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The Homeowners Column
Controlling Ants – The #1 Urban Pest
State Master Gardener Coordinator
We're number one! We're number one! There is joy in antville today. Ants are now the number one urban pest, having beat out cockroaches for the honor. However, those aren't foam fingers the ants are carrying but the crumbs from your midnight raid on the cherry pie. What was last night's cast off is now a feast for a family of ants.
Damage from ants varies. Most indoor ants are primarily a nuisance and cause little damage. Carpenter ants can weaken wood in structures. However unlike termites, ants nest in wood but do not eat wood. Generally there are no disease problems associated with ants.
Ants have a wide range of nesting habits and food preferences. Proper identification is important in determining control measures. Some ants build nests in soil producing characteristic mounds while others nest in homes behind moldings, baseboards, countertops and similar places. Still others like carpenter ants nest in decaying or moisture damaged wood.
Ants feed on a variety of foods including starches, meats, fats and sweets. That's why they hang out in the kitchen with us.
Not all ants found outdoors become pests. Ants are important in aerating the soil, controlling pests and even in seed dispersal of many wildflowers. Ant colonies in lawn areas generally do not require control.
A common indoor ant is the odorous house ant. It gets its name from the unpleasant smell it releases when it's crushed. Odorous house ants are brown to dark brown. They are particularly small with the workers about one tenth of an inch long. They like to eat sweets and fatty foods. No wonder they like hanging with us. They nest in soil under stones, boards, patio blocks and nearly any other object laying on the ground. They can nest in homes in wall voids, under floors and even in potted plants. Odorous house ants do not cause structural damage to buildings.
Spraying a pesticide indoors on the occasional worker ant foraging for food is only temporary and has little if any impact on the nest. A quick spray of soapy water can be used to eliminate the wandering foragers. The nest should be found and treated for long-term ant control. Sometimes the nest becomes obvious by following the ants. Ants usually take regular routes to and from their nest and their food by establishing a chemical scent trail. Instead of leaving breadcrumbs to find their way back, they leave a smell to find their way back to the breadcrumbs. First step in ant control is good sanitation, which means no dirty dishes in the sink and wiping counters regularly. Caulk cracks and crevices in house foundation. Keep foods in tightly sealed containers. Glass jars should have rubber gaskets.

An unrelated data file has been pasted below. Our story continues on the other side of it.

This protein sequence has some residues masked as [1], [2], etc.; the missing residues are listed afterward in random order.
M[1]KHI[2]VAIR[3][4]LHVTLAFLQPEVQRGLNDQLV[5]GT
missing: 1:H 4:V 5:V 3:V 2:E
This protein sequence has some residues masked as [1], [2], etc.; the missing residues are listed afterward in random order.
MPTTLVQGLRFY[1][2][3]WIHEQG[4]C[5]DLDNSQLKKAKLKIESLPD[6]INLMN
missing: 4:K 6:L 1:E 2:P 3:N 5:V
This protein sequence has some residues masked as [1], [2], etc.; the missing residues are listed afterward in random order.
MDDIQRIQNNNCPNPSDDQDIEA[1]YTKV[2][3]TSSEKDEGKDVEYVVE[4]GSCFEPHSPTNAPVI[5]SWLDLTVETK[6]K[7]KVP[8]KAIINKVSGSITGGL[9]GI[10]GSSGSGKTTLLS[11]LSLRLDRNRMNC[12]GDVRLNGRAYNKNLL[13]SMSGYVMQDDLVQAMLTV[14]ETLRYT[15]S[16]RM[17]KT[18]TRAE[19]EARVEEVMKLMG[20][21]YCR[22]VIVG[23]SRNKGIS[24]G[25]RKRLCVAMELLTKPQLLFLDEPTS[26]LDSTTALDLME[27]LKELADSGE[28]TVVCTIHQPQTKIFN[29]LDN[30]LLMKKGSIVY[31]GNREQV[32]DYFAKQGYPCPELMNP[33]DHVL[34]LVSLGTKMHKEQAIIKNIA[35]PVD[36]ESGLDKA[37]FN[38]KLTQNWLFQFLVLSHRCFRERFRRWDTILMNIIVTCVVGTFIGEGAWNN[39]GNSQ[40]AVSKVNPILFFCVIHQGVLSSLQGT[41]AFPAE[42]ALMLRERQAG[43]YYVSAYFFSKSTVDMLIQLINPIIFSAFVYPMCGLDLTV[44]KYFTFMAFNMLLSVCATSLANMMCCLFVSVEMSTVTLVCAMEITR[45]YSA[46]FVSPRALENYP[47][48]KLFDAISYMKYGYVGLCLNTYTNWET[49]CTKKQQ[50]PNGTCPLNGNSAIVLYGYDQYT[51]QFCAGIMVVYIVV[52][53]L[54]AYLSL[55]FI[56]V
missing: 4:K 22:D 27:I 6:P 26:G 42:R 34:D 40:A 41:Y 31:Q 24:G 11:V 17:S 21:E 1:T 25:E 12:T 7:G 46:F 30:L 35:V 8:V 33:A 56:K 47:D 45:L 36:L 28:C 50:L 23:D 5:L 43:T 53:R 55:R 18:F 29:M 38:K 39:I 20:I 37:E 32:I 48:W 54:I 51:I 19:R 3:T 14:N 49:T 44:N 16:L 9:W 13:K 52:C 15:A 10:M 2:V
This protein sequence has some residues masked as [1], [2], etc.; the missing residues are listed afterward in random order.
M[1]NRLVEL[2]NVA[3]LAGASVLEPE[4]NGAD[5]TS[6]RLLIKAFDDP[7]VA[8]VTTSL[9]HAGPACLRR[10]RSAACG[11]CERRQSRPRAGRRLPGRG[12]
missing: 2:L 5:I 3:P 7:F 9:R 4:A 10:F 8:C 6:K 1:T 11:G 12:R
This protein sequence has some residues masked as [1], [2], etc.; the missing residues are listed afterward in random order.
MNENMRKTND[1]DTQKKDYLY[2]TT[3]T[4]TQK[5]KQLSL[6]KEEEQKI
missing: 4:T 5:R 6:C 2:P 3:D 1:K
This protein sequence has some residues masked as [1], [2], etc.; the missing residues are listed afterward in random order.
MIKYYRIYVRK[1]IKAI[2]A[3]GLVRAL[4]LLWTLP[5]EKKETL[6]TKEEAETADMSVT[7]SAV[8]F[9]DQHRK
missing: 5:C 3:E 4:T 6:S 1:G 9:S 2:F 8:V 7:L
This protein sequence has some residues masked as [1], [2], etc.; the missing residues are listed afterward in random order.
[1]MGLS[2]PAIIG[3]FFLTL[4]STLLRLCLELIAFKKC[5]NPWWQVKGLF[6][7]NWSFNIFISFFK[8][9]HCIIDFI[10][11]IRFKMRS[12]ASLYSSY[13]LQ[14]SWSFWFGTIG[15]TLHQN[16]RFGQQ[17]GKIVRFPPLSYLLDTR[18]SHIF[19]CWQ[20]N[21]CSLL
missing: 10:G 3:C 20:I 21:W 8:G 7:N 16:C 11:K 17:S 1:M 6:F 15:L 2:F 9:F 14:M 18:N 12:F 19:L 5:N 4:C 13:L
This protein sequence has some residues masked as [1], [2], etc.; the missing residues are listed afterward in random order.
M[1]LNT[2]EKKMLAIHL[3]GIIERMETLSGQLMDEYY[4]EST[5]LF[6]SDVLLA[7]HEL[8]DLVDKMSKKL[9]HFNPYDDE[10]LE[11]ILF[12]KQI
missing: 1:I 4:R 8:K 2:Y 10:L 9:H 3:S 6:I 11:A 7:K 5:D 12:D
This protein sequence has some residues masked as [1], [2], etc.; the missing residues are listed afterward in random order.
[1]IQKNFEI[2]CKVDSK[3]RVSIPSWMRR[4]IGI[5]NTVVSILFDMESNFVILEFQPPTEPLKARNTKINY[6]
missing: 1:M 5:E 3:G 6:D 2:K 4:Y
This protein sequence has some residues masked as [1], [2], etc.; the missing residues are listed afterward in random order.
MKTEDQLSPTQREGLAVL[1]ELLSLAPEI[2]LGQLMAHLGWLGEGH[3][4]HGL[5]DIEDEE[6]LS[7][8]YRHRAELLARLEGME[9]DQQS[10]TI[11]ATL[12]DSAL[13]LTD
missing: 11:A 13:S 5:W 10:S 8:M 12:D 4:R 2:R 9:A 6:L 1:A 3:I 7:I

Commercial baits can be effective on some ant species. However in order for the baits to work, there must not be any other food sources available. Do not set baits where small children or pets can reach them. A mixture of boric acid and honey or syrup is also an attractive ant bait. When using any pesticide be sure to read and follow all label directions.
To control odorous house ants check for outdoor nests especially under stones, firewood or bricks. Check indoors in the potted plant you rarely water.
If nests are not located, your best bet for long-term control is to call a local professional pest control company. They can use insect growth regulators that only affect insects. The chemicals basically keep the ants from growing up. In addition, professionals are generally more experienced at finding the ant nest.
For more information on identifying ants and their proper control measures, contact U of I Extension at 217-333-7672 for the brochure entitled "What to do about household ants."